It would appear that the website is being considered as a means to achieve product development, through the sale of new products such as hampers. Y must ensure that these products are complementary and do not detract from the chocolate product sales and that they do not reduce the quality image of Y. This could help to achieve Strategic Objective 1 if these new products are in fact demanded by the customers. However, Y needs to undertake research to establish the extent to which customers are interested in buying these complementary products through its website.

A further product development strategy is the manufacture of exclusive hand-made chocolates. This is highly innovative and could complement sales of other Y chocolates currently sold in supermarkets. This should help to achieve Strategic Objective 1 in providing a wide range of Y products in locations where they are required.

Market Development (Existing products in New Markets)

This quadrant concerns ways to develop and enhance the company’s current markets, by selling more of its existing products through new or enhanced sales channels and to new customer segments. This reflects Y’s Strategic Objective 1, which states “through the development of Y’s markets and products”.

A form of market development is the continued development of sales of Y’s own label products to new supermarket customers, as it is offering its products to supermarket customers who may not necessarily be customers of Y elsewhere. The most significant opportunity in this area is in the development of international supermarket sales.

This will require careful management of relationship with the supermarket customers to ensure Y’s sales are optimised and that Y maintains strong working relationships with the supermarkets, who are likely to be very large organisations.

The sale of Y products in supermarkets should encourage a wider range of customers to buy Y’s products (Strategic Objective 1) and it should also allow Y to promote its brand in more locations and encourage year round sales (Strategic Objective 2). Y must try to achieve market development by improving its expertise in managing the large supermarket customers. It could do this by appointing a dedicated manager to be the point of contact for each supermarket chain. As supermarkets are key large bulk-buying customers, they may require immediate responses on availability and delivery of products. They may also demand that their IT systems are linked to Y’s IT systems for the exchange of data for ordering, invoicing and delivery

information. If Y is serious about expanding this area of sales, it may require changes and investment in its IT systems to meet the sophisticated needs of the supermarket customers’ requirements for order placement, delivery advice and invoicing.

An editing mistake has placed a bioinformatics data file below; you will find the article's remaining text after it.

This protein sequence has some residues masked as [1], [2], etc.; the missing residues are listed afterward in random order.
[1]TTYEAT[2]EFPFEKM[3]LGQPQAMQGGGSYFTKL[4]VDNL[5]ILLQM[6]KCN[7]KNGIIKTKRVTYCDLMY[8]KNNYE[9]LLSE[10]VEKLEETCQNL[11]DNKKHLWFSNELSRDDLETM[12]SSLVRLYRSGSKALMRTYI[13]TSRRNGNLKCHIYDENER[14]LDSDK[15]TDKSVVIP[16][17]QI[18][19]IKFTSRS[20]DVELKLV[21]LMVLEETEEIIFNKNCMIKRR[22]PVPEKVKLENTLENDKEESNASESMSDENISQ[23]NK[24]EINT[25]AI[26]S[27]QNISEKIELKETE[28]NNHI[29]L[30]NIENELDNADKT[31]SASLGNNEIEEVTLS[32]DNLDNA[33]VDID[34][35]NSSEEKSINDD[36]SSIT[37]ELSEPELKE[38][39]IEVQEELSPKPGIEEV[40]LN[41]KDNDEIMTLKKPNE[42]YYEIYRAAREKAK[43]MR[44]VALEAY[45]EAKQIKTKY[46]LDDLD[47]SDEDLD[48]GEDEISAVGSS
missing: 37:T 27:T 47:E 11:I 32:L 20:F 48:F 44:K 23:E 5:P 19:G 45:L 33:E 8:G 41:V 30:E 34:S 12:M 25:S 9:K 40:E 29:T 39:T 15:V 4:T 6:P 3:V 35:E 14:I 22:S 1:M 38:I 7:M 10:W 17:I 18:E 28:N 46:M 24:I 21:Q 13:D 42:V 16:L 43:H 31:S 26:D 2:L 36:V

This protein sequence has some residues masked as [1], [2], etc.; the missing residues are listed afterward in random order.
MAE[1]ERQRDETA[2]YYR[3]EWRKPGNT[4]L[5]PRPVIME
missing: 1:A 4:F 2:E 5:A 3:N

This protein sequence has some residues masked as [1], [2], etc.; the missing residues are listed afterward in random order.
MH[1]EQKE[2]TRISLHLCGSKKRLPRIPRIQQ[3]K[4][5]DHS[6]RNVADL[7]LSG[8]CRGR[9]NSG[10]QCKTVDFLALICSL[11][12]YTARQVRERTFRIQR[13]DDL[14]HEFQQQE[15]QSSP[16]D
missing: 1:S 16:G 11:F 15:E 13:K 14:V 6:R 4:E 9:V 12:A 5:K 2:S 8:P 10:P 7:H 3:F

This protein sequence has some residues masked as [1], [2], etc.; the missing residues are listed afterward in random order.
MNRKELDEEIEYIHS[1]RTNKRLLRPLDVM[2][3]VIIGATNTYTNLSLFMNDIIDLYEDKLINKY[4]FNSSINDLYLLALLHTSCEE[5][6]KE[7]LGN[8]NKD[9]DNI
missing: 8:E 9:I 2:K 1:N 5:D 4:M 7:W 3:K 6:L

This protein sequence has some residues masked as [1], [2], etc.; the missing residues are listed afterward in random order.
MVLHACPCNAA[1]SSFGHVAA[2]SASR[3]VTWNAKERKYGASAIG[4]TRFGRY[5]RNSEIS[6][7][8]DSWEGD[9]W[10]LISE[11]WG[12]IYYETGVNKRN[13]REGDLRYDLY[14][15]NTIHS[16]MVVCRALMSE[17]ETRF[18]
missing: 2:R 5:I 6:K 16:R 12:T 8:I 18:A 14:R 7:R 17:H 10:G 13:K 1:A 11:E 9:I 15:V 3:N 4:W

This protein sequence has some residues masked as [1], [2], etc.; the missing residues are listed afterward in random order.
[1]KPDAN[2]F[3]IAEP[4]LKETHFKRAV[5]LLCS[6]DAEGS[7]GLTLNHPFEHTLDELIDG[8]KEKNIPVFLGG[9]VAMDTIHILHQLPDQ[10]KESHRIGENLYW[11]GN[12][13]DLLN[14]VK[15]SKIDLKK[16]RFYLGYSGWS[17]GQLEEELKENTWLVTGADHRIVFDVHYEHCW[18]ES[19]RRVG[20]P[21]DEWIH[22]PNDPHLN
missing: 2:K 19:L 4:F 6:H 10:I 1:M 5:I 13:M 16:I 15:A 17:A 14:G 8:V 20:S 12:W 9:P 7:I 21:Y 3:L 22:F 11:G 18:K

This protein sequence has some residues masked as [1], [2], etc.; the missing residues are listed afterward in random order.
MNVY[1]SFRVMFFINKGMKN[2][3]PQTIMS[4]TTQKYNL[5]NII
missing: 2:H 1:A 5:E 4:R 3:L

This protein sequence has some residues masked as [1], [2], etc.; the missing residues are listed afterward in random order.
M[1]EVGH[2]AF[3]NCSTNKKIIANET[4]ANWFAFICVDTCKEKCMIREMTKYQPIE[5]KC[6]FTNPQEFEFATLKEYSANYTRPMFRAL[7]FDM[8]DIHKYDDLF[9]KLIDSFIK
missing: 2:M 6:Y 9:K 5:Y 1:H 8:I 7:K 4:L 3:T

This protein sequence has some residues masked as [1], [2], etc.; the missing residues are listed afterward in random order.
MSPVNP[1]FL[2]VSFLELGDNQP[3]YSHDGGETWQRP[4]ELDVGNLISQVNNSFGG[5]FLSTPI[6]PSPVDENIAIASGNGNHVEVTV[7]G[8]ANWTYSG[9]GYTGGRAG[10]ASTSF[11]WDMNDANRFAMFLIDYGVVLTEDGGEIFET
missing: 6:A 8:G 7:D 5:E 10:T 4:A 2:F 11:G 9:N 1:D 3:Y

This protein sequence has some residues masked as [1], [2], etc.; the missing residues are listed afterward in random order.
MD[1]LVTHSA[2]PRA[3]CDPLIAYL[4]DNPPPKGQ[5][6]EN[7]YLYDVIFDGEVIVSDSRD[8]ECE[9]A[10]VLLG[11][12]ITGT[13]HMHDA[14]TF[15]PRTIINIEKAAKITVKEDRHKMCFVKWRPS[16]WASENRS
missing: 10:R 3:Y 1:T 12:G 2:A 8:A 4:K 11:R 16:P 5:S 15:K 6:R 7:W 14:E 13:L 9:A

Furthermore, Y will need to negotiate payment terms with these new supermarket customers, as supermarkets often demand that payment will only be made to its suppliers 60 days after delivery. This may severely impact Y’s cash flows, as retail customers pay exactly on delivery of the products within the retail stores.

The Y website sales is also a form of market development for Y, as it can sell its whole range of existing products to a wide range of customers. This particularly applies to the potential international sales which could be exploited.

Clearly there is a large potential for growth of sales of its chocolate products internationally through the website, helping to achieve Strategic Objective 1. However, it is important that the website is managed carefully to ensure that it enhances and complements the overall image and brand of Y and that it operates effectively and efficiently to ensure optimum customer satisfaction. The brand must be managed consistently across the website and customer management and communication must be effective.

However, if managed and developed effectively, Y’s website has a huge potential to assist in achieving both strategic objectives.

Diversification (New products to New markets)

Diversification concerns expansion into new markets with new products and is a way companies choose to expand in order to spread the risk of reliance on just one market sector. However, expanding into a new unknown type of market is very risky and many companies fail, often due to poor market research or lack of marketing. Another reason for failing in a diversification strategy is that some companies do not have adequate financial resources to bear losses in the early months, or even years, until the new business venture is established. A company that chooses to diversify needs to have the financial commitment to see the expansion settled and start to generate profits and cash flows, which takes time.
This diversification strategy would help Y to achieve Strategic Objective 1 which is “through the development of Y’s markets and products through a wide variety of sales channels”.
Y is planning to open 6 Y cafés early in 2015. These will be offering new and existing products to a wide customer base. However, this will require significant investment in city centre stores and staff recruitment and training. Clearly, this will certainly increase the potential range of customers and thus assist in achieving Strategic Objective 1. It should also help to achieve Strategic Objective 2 as these café’s would attract customers all year round and should help to enhance and build the Y brand.

Performance measures will need to be set and monitored for the “Y cafes” such as revenue per day, average revenue per customer, percentage of food waste and café utilisation levels at different times of the day. It will also be important to identify popular products and slow moving products and gifts, to reduce inventory write-offs.